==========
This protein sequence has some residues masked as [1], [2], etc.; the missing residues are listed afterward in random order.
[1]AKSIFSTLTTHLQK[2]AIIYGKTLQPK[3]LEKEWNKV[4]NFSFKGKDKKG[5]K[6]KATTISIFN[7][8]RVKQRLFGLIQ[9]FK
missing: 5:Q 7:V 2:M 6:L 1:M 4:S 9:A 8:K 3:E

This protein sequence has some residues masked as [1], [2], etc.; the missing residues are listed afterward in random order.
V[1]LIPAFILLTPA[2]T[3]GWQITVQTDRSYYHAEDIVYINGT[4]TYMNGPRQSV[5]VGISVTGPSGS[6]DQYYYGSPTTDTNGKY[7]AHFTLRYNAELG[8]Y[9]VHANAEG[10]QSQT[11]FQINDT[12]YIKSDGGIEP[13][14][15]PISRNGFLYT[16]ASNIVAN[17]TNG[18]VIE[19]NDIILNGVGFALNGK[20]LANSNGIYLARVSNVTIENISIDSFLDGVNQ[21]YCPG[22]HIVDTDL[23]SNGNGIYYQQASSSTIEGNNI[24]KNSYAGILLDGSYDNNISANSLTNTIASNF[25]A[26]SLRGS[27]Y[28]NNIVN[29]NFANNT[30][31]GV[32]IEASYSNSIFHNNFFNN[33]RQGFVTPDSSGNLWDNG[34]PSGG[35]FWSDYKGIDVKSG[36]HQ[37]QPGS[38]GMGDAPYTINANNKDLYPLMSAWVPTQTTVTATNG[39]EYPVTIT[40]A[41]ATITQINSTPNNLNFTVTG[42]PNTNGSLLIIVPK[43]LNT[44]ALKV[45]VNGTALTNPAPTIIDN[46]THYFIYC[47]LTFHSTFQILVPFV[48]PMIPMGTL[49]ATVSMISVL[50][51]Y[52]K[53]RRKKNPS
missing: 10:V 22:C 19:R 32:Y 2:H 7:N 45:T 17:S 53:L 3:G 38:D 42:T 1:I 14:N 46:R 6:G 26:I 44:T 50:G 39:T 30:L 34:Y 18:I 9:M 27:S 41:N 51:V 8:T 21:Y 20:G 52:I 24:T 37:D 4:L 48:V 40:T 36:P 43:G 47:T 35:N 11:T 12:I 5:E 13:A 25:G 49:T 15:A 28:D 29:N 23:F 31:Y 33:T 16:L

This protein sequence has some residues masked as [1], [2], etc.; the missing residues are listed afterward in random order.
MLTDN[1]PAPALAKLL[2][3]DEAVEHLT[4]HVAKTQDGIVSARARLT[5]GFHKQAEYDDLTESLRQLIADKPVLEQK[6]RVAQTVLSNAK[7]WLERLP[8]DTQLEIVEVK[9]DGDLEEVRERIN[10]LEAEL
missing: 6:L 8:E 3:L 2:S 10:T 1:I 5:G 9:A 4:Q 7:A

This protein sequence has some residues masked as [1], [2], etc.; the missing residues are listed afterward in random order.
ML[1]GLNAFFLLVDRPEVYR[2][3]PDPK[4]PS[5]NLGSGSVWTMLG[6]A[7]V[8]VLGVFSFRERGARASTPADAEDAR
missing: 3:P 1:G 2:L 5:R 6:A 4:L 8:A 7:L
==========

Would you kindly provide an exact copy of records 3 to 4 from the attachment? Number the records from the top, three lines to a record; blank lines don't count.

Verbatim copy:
This protein sequence has some residues masked as [1], [2], etc.; the missing residues are listed afterward in random order.
MLTDN[1]PAPALAKLL[2][3]DEAVEHLT[4]HVAKTQDGIVSARARLT[5]GFHKQAEYDDLTESLRQLIADKPVLEQK[6]RVAQTVLSNAK[7]WLERLP[8]DTQLEIVEVK[9]DGDLEEVRERIN[10]LEAEL
missing: 6:L 8:E 3:L 2:S 10:T 1:I 5:G 9:A 4:Q 7:A

This protein sequence has some residues masked as [1], [2], etc.; the missing residues are listed afterward in random order.
ML[1]GLNAFFLLVDRPEVYR[2][3]PDPK[4]PS[5]NLGSGSVWTMLG[6]A[7]V[8]VLGVFSFRERGARASTPADAEDAR
missing: 3:P 1:G 2:L 5:R 6:A 4:L 8:A 7:L